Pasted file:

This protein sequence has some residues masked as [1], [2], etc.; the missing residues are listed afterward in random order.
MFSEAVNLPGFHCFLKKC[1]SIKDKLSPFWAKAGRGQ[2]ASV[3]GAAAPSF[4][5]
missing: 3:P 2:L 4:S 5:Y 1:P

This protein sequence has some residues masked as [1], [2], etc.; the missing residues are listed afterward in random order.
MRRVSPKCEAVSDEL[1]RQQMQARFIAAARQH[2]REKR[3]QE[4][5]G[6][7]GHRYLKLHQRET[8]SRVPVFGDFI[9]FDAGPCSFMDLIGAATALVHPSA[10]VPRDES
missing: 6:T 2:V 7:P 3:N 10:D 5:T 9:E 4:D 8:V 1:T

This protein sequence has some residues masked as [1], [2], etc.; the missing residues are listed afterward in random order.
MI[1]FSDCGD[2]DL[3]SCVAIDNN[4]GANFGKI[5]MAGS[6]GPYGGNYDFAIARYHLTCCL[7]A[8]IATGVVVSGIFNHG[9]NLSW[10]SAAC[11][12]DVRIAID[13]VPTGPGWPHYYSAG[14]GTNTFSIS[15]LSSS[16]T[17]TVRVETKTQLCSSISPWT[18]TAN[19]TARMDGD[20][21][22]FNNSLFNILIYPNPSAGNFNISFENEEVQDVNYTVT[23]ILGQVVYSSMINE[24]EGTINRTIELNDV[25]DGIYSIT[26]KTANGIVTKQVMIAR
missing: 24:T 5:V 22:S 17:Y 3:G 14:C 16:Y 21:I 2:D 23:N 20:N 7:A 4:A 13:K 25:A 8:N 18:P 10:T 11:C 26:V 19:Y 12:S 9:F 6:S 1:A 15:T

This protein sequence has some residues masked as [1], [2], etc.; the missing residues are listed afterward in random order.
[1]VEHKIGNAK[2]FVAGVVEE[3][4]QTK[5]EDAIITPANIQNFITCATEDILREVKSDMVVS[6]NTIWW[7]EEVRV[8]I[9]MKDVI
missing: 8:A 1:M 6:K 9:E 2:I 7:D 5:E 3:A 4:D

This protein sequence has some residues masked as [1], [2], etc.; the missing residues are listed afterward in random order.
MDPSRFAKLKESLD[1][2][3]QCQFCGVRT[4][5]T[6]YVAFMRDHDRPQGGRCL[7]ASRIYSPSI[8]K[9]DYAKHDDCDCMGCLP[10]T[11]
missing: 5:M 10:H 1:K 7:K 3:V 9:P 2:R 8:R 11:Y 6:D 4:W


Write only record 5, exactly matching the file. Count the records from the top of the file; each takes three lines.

This protein sequence has some residues masked as [1], [2], etc.; the missing residues are listed afterward in random order.
MDPSRFAKLKESLD[1][2][3]QCQFCGVRT[4][5]T[6]YVAFMRDHDRPQGGRCL[7]ASRIYSPSI[8]K[9]DYAKHDDCDCMGCLP[10]T[11]
missing: 5:M 10:H 1:K 7:K 3:V 9:P 2:R 8:R 11:Y 6:D 4:W